Emma explained she had been motivated to do something to try and benefit patients and raise the profile of Cure Leukaemia.  ‘Research is all about creating new knowledge and Cure Leukaemia allow us to facilitate this through funding nursing posts and with the introduction of TAP trials. Thank you to each and every donation and for all the support we have received.’

Andrea continued ‘Like a lot of charities, Cure Leukaemia’s fundraising activities have been severely affected by COVID-19 restrictions. Our patients benefit due to Cure Leukaemia’s funding of a Clinical Research Nurse in Belfast and it was great to be able to raise money on their behalf. Thanks so much to everyone who supported us in any way!’

Andrea and Emma Run for Cure Leukaemia photos 18.11.20

NICTN Haematology Research Nurses Run for Cure Leukaemia

Belfast Haematology Clinical Research Nurse Team – Andrea, Laura and Emma

Haematology Clinical Research Nurses, Andrea Patterson and Emma Wilson, are joining the CEO of Cure Leukaemia, running 14km to support the Belfast TAP Centre.  TAP, which stands for the Trials Acceleration Programme, consists of a network of specialist research nurses to enable the accelerated setup and delivery of pioneering and potentially life-saving blood cancer clinical trials. NICTN are pleased to be part of the TAP network.

The run takes place on 18 November 2020 and information about how to support the Belfast TAP Centre is here: https://www.justgiving.com/fundraising/Belfast-we-will-find-a-cure

Good luck to Andrea and Emma for the run and well done for highlighting this important work!

More about Cure Leukaemia here: http://www.cureleukaemia.co.uk/page/news/536/james-tour-of-the-tap

DARS Study Shows Benefit of Dysphagia-Optimised Radiotherapy in Patients with Head and Neck Cancer

Radiotherapy to the Head and Neck can cause significant throat and swallowing difficulties. Belfast was the highest recruiting centre taking part in the DARS clinical trial , a study that randomised patients to standard radiotherapy v dysphagia-optimised radiotherapy to evaluate swallowing post treatment. Early results, presented at the American Society of Clinical Oncology conference this year, revealed 40% of patients who received the dysphagia-optimised technique reported that they ‘could swallow as good as ever’ compared to 15% of patients in the standard radiotherapy arm. Other benefits of the dysphagia-optimised technique were significantly reduced dose to key swallowing muscles, improved patient-reported swallowing function and improved and speech & language therapist assessment of swallow function.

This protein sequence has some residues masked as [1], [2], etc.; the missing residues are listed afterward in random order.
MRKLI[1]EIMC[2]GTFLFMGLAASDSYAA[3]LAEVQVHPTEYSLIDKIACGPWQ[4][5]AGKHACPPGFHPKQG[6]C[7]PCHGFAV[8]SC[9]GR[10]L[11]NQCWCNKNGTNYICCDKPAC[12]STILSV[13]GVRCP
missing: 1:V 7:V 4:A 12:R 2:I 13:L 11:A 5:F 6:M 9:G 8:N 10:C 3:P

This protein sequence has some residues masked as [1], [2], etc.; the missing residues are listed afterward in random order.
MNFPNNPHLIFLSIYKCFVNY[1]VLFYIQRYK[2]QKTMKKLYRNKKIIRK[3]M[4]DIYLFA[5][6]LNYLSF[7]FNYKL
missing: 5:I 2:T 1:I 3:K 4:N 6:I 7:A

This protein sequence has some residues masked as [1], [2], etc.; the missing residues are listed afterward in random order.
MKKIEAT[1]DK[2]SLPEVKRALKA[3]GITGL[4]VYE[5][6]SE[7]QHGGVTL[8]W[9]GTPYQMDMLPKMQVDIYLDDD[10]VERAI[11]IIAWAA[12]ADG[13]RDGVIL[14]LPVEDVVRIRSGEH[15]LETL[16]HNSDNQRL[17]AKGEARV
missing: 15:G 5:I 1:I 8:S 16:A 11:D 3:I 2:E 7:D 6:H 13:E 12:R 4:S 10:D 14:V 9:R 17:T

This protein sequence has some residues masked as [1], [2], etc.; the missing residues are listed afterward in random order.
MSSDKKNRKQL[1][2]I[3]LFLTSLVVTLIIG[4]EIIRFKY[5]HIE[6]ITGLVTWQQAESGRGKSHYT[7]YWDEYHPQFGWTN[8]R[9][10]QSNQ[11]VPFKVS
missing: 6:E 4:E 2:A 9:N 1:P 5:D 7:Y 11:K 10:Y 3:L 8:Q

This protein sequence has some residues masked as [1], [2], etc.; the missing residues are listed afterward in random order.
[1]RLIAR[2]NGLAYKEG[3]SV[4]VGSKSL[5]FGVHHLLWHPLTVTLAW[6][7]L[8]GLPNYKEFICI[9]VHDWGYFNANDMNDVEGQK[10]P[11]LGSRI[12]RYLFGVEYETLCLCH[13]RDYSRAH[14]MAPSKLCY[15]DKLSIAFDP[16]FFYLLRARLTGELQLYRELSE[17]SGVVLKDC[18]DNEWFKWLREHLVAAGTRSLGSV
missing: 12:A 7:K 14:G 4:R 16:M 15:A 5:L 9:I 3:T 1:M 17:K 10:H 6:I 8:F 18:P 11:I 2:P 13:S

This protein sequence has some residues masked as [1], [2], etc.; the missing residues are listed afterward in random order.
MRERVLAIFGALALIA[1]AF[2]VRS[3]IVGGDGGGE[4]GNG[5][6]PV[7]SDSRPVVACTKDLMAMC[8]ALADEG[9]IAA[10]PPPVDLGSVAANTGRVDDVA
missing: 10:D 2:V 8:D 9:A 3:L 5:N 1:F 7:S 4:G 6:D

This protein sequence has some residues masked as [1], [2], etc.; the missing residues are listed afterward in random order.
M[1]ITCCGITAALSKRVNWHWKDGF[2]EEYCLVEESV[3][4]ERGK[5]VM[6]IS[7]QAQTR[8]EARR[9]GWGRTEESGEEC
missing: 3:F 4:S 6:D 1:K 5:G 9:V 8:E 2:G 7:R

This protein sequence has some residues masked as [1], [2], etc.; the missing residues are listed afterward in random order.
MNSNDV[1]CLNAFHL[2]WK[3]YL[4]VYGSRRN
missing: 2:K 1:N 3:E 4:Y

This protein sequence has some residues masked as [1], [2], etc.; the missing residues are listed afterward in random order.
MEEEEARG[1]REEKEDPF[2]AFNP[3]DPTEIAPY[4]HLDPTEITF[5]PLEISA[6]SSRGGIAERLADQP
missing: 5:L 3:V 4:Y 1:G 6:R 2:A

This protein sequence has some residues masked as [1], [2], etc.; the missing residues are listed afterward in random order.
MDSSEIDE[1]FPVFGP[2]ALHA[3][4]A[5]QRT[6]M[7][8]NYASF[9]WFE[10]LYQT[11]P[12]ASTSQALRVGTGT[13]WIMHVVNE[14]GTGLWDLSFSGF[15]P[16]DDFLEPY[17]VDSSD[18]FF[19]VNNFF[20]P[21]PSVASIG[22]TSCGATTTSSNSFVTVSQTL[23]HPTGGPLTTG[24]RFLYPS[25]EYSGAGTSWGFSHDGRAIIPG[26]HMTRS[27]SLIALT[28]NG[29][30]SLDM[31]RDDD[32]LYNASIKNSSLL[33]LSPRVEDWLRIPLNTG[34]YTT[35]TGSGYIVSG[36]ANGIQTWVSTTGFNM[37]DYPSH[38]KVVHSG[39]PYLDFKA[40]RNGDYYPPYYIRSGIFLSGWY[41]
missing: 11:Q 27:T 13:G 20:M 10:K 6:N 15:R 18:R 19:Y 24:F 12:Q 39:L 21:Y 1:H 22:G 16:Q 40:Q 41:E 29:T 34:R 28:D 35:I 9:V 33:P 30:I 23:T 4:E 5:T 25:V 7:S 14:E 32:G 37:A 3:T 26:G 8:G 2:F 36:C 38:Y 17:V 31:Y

Dr Keith Rooney, Principal Investigator (PI) of the study in Belfast, reported;

‘This functional benefit using the more complex dysphagia-optimised technique is a game changer in radiotherapy planning for throat cancers and our physics and treatment planning team have been instrumental in demonstrating its benefits through involvement from the trial development stage through to participating in the quality assurance component of trial management. Our speech and language team worked closely with the trial coordinators to improve the swallowing assessments and have also participated in a further substudy within the trial using videofluoroscopy.

The combination of our entire research, planning and clinical team worked seamlessly to enable the success of the trial locally and we were the top performing centre with the highest number of patients recruited and continue to achieve  high completion of our follow-up assessments. In addition, Friends has been instrumental in enabling the trial to succeed through its support of our research and clinical teams.

Well done everyone!’

NICTN wishes to thank all the patients who are taking part in the study and congratulates the study team on these results, demonstrating dysphagia-optimised Intensity Modulated Radiotherapy (IMRT) will provide significant quality-of-life benefits to patients.

Read the study abstract here https://ascopubs.org/doi/abs/10.1200/JCO.2020.38.15_suppl.6508 .

Some members of the DARS team: Left to right – Stacey Conway (Lead Clinical Research Radiographer), Dr Keith Rooney (PI, Consultant Oncologist), Oonagh Stewart (Clinical Research Radiographer), Dr Fionnuala Houghton (Consultant Oncologist), Aileen McGurran (Speech and language Therapist) and Dr John Lawson (Consultant Radiologist)

Post-Consultation PPI Strategy Available

The NICTN and NI Cancer Research Consumer Forum (NICRCF) have released their post-consultation PPI strategy for cancer research in NI.  This updates the strategy originally launched last year.  The NICTN and NICRCF wish to thank everyone who contributed to the consultation and everyone involved in review of this current version.

Post consultation NICTN_NICRCF PPI Strategy FINAL v 2 31 March 2020


NICTN starts re-activating recruitment

Patient safety remains a priority of the NICTN.  At the outset of the local COVID-19 crisis NICTN suspended recruitment to the majority of clinical trials and other research studies.  In alignment with national guidance, NICTN is currently working to re-activate recruitment to studies, where this is feasible and safe.   Anyone who wishes to consider participation in a cancer clinical trial should discuss this with their doctor.